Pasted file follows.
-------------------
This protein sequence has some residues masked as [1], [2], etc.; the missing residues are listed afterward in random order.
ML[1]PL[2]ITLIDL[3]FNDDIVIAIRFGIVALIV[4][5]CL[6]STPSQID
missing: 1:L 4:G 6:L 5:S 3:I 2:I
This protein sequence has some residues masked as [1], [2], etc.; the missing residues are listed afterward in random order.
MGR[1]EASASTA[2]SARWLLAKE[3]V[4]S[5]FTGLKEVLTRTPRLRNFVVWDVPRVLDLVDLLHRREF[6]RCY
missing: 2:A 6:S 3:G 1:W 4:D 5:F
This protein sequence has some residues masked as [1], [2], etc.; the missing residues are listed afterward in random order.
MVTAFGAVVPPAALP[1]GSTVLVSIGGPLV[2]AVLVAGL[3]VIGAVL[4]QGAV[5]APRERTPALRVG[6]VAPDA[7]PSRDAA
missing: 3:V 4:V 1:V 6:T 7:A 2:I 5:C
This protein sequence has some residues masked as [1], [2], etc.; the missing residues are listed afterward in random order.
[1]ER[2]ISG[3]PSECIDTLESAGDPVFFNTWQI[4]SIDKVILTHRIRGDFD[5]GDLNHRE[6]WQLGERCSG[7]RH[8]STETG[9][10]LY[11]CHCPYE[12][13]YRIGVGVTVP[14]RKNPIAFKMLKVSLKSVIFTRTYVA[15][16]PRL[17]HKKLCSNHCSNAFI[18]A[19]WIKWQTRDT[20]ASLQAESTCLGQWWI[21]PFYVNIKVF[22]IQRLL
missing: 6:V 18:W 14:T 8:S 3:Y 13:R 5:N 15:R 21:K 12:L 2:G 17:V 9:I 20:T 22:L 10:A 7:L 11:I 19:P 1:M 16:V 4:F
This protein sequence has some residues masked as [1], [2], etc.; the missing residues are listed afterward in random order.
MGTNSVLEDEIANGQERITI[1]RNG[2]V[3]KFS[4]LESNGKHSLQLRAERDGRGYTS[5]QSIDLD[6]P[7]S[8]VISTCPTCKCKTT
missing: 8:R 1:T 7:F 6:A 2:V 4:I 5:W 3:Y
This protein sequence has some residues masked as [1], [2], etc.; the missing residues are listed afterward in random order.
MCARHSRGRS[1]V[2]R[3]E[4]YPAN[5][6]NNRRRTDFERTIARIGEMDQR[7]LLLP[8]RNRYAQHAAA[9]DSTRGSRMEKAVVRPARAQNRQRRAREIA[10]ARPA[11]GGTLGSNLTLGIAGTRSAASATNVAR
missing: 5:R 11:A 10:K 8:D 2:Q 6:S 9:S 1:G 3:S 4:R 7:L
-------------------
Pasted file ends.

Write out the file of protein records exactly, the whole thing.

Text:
This protein sequence has some residues masked as [1], [2], etc.; the missing residues are listed afterward in random order.
ML[1]PL[2]ITLIDL[3]FNDDIVIAIRFGIVALIV[4][5]CL[6]STPSQID
missing: 1:L 4:G 6:L 5:S 3:I 2:I
This protein sequence has some residues masked as [1], [2], etc.; the missing residues are listed afterward in random order.
MGR[1]EASASTA[2]SARWLLAKE[3]V[4]S[5]FTGLKEVLTRTPRLRNFVVWDVPRVLDLVDLLHRREF[6]RCY
missing: 2:A 6:S 3:G 1:W 4:D 5:F
This protein sequence has some residues masked as [1], [2], etc.; the missing residues are listed afterward in random order.
MVTAFGAVVPPAALP[1]GSTVLVSIGGPLV[2]AVLVAGL[3]VIGAVL[4]QGAV[5]APRERTPALRVG[6]VAPDA[7]PSRDAA
missing: 3:V 4:V 1:V 6:T 7:A 2:I 5:C
This protein sequence has some residues masked as [1], [2], etc.; the missing residues are listed afterward in random order.
[1]ER[2]ISG[3]PSECIDTLESAGDPVFFNTWQI[4]SIDKVILTHRIRGDFD[5]GDLNHRE[6]WQLGERCSG[7]RH[8]STETG[9][10]LY[11]CHCPYE[12][13]YRIGVGVTVP[14]RKNPIAFKMLKVSLKSVIFTRTYVA[15][16]PRL[17]HKKLCSNHCSNAFI[18]A[19]WIKWQTRDT[20]ASLQAESTCLGQWWI[21]PFYVNIKVF[22]IQRLL
missing: 6:V 18:W 14:T 8:S 3:Y 13:R 5:N 15:R 21:K 12:L 2:G 17:V 9:I 20:T 22:L 10:A 7:L 11:I 19:P 1:M 16:V 4:F
This protein sequence has some residues masked as [1], [2], etc.; the missing residues are listed afterward in random order.
MGTNSVLEDEIANGQERITI[1]RNG[2]V[3]KFS[4]LESNGKHSLQLRAERDGRGYTS[5]QSIDLD[6]P[7]S[8]VISTCPTCKCKTT
missing: 8:R 1:T 7:F 6:A 2:V 4:I 5:W 3:Y
This protein sequence has some residues masked as [1], [2], etc.; the missing residues are listed afterward in random order.
MCARHSRGRS[1]V[2]R[3]E[4]YPAN[5][6]NNRRRTDFERTIARIGEMDQR[7]LLLP[8]RNRYAQHAAA[9]DSTRGSRMEKAVVRPARAQNRQRRAREIA[10]ARPA[11]GGTLGSNLTLGIAGTRSAASATNVAR
missing: 5:R 11:A 10:K 8:D 2:Q 6:S 9:S 1:G 3:S 4:R 7:L